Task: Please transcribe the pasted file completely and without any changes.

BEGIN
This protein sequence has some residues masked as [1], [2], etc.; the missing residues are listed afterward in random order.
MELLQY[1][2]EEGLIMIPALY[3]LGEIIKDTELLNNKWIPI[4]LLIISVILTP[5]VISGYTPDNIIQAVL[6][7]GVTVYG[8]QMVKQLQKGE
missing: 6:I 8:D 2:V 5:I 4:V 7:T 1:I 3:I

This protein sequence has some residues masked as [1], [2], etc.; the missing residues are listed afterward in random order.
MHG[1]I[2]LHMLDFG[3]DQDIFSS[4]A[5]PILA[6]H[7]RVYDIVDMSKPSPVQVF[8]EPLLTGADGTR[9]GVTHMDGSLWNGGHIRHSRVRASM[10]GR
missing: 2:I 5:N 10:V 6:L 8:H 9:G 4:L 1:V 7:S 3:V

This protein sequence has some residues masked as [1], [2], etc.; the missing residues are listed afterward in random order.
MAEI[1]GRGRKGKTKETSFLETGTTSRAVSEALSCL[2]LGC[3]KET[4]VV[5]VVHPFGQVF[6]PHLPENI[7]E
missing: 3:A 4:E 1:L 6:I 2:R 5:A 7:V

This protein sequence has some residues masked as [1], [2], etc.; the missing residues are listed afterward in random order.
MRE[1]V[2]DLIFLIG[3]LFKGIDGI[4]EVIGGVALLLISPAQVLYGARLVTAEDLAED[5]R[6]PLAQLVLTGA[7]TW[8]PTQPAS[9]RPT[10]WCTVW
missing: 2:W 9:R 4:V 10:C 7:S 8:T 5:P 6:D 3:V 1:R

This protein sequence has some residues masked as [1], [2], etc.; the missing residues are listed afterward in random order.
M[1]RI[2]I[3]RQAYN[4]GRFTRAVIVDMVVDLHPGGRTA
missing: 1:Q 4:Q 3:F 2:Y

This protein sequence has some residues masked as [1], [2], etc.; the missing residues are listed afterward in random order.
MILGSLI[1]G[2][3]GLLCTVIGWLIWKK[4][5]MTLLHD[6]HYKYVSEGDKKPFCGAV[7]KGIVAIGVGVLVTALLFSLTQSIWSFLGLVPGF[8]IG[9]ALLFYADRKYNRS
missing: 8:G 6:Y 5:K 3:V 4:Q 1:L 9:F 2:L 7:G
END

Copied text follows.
This protein sequence has some residues masked as [1], [2], etc.; the missing residues are listed afterward in random order.
MELLQY[1][2]EEGLIMIPALY[3]LGEIIKDTELLNNKWIPI[4]LLIISVILTP[5]VISGYTPDNIIQAVL[6][7]GVTVYG[8]QMVKQLQKGE
missing: 6:I 8:D 2:V 5:I 4:V 7:T 1:I 3:I

This protein sequence has some residues masked as [1], [2], etc.; the missing residues are listed afterward in random order.
MHG[1]I[2]LHMLDFG[3]DQDIFSS[4]A[5]PILA[6]H[7]RVYDIVDMSKPSPVQVF[8]EPLLTGADGTR[9]GVTHMDGSLWNGGHIRHSRVRASM[10]GR
missing: 2:I 5:N 10:V 6:L 8:H 9:G 4:L 1:V 7:S 3:V

This protein sequence has some residues masked as [1], [2], etc.; the missing residues are listed afterward in random order.
MAEI[1]GRGRKGKTKETSFLETGTTSRAVSEALSCL[2]LGC[3]KET[4]VV[5]VVHPFGQVF[6]PHLPENI[7]E
missing: 3:A 4:E 1:L 6:I 2:R 5:A 7:V

This protein sequence has some residues masked as [1], [2], etc.; the missing residues are listed afterward in random order.
MRE[1]V[2]DLIFLIG[3]LFKGIDGI[4]EVIGGVALLLISPAQVLYGARLVTAEDLAED[5]R[6]PLAQLVLTGA[7]TW[8]PTQPAS[9]RPT[10]WCTVW
missing: 2:W 9:R 4:V 10:C 7:S 8:T 5:P 6:D 3:V 1:R

This protein sequence has some residues masked as [1], [2], etc.; the missing residues are listed afterward in random order.
M[1]RI[2]I[3]RQAYN[4]GRFTRAVIVDMVVDLHPGGRTA
missing: 1:Q 4:Q 3:F 2:Y

This protein sequence has some residues masked as [1], [2], etc.; the missing residues are listed afterward in random order.
MILGSLI[1]G[2][3]GLLCTVIGWLIWKK[4][5]MTLLHD[6]HYKYVSEGDKKPFCGAV[7]KGIVAIGVGVLVTALLFSLTQSIWSFLGLVPGF[8]IG[9]ALLFYADRKYNRS
missing: 8:G 6:Y 5:K 3:V 4:Q 1:L 9:F 2:L 7:G